Senator Sanders Comes to Town

U.S. Senator Bernie Sanders

U.S. Senator Bernie Sanders

On Tuesday, Nov. 1, self-proclaimed socialist Bernie Sanders graced the Dartmouth student body with his presence. Sanders led a get-out-the-vote rally for Hillary Clinton, the Democratic nominee for President of the United States. Sanders officially endorsed Clinton this past July after spending months as her rival in the primary. During the primary campaign, Sanders labeled her as “unqualified” to be president, pointing to the many questionable aspects of her political career.

U.S. Representative Ann McLane Kuster began the town-hall-style meeting, setting the tone for the event to center around the issues rather than the candidate herself. Congresswoman Kuster cycled through seemingly all of the liberal talking points, from climate change (citing the most recent summer in New Hampshire as evidence) to raising the minimum wage and combating the gender pay gap. She then concluded by bragging about New Hampshire’s all-female congressional delegation and confidently predicting the election of the first female president, which was met with applause.

The next speaker, Governor Maggie Hassan, continued the trend. Hassan began by explaining how she is the best candidate for Senate. She then transitioned to the issues upon which most people present presumably agreed. She took credit for the low unemployment rate in New Hampshire, jabbed rival Kelly Ayotte, and covered a few of the issues untouched by Kuster. After referencing high college tuition, Bernie was set to take the stage.

The crowd met Bernie with applause, and he went right into the most convincing argument for Hillary as president—the argument against Trump. Sanders explained that his motivation for stopping Trump was the fact that he has grandchildren. He said he fears a Trump presidency for their sake. For the remainder of the speech, Bernie smartly avoided talking much about Hillary herself.  Following the trend set by Kuster and Hassan, he went through a wide range of liberal talking points, yet did not get into much of an affirmative case for Hillary, except that she is “better” than Trump by those standards.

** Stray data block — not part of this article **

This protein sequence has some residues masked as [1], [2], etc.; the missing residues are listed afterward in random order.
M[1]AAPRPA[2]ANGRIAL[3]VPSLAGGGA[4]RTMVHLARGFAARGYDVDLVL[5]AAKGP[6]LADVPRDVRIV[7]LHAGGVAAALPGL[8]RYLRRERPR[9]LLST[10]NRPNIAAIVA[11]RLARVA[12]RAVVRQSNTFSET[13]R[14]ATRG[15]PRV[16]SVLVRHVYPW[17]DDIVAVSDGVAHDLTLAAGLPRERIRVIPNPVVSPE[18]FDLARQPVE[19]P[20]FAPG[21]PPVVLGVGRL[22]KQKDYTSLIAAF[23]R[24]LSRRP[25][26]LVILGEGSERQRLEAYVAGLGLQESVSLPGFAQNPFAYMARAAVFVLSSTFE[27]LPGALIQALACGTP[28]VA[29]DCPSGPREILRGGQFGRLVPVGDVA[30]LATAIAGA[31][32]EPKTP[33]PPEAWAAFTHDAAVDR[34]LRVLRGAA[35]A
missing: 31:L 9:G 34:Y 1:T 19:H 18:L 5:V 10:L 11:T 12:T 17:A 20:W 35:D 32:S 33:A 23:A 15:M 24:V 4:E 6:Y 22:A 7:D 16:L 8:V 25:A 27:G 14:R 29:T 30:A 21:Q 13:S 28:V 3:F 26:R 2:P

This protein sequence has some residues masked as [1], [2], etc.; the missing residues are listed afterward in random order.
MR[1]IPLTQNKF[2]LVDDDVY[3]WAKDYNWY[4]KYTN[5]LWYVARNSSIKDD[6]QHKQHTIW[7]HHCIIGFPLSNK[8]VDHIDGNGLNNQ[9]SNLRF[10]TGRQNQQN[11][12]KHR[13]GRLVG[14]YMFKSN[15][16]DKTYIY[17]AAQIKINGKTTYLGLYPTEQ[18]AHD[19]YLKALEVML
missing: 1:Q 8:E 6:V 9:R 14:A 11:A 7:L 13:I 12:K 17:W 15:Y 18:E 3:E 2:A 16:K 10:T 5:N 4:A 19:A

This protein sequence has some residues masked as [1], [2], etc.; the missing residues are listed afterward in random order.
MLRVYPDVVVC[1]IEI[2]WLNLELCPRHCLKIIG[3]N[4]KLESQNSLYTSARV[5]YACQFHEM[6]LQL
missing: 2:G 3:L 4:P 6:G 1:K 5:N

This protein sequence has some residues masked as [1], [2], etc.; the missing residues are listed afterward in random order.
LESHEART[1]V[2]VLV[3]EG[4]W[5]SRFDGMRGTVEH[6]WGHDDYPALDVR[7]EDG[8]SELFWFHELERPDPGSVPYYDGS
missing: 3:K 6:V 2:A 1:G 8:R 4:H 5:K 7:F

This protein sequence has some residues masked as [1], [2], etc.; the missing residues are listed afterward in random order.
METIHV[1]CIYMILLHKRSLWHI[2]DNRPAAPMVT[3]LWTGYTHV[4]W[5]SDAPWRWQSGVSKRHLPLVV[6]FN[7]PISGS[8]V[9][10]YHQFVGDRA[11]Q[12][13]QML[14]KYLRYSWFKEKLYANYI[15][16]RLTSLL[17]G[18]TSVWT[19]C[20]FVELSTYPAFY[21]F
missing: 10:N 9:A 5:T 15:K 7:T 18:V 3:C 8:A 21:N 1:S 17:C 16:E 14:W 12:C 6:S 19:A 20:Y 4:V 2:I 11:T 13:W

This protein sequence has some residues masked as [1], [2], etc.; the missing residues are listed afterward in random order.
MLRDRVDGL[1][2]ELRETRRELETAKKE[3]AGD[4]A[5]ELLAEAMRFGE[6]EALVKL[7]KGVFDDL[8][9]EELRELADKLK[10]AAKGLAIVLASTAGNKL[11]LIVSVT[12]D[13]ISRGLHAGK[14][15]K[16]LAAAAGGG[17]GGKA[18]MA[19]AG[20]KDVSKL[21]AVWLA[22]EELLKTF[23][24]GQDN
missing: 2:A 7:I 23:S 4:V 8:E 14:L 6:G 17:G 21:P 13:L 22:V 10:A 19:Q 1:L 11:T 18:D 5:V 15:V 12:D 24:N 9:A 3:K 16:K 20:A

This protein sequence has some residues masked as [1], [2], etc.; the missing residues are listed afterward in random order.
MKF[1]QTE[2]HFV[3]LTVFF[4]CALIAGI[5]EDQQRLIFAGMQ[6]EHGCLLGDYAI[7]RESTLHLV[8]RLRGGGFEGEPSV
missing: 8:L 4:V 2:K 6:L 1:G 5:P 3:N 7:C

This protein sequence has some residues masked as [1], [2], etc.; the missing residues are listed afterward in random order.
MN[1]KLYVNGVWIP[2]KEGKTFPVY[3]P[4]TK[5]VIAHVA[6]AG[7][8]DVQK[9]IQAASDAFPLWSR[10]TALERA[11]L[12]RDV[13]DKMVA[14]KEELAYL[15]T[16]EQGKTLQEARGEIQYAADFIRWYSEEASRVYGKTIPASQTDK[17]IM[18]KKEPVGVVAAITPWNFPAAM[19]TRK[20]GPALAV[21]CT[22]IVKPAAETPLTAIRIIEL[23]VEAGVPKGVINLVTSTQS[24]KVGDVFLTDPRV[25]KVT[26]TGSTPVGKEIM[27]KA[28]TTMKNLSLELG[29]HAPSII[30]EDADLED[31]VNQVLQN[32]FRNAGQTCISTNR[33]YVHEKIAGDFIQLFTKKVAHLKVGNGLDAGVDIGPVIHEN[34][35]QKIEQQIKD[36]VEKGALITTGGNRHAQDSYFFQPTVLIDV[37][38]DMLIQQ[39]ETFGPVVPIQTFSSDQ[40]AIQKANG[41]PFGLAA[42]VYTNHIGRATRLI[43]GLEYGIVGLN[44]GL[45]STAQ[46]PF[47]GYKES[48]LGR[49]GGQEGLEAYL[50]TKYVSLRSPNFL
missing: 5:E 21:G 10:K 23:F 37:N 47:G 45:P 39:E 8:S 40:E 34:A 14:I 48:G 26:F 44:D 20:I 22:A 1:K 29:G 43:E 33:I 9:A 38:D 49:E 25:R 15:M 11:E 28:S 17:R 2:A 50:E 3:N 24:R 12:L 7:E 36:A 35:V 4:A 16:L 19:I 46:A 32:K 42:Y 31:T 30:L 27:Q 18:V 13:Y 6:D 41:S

The main purpose behind Bernie’s visit to Dartmouth and to other colleges was to redress the damage done in the primaries. By attacking Hillary earlier on for her support of the Iraq War, the questionably run Clinton Foundation, and more about her character, Bernie exposed many serious flaws in her candidacy. He is now attempting to walk back his many criticisms in fear of a Trump victory. Bernie aims to temporarily reverse all of the anti-establishment sentiment that he generated during the primaries and make sure that all of his former supporters (many of whom were college students) go to Hillary rather than a third party option, such as Gary Johnson or Jill Stein.

Bernie’s new crusade to justify Clinton’s record has focused mainly on attacking Trump’s lifestyle and campaign. Yet after WikiLeaks’ released private Democratic National Committee emails, the claims made by Sanders early on are ever-so relevant. Debbie Wasserman Schultz, along with the rest of the leadership of the DNC, has been exposed for rigging the process for Hillary since the beginning. Many DNC higher-ups attempted to influence the primary in favor of Hillary, even planning to target Bernie’s religion to sway religious voters.

With Hillary and Trump as the major presidential nominees, many Americans are left with a tricky decision to make, and those who voted for Sanders in the primary are no exception. But in the end, for former Bernie supporters, it will all come down to what wins out: the anti-establishment movement that Bernie helped fuel (voting Johnson or Trump) or the strict policy adherence (voting Clinton).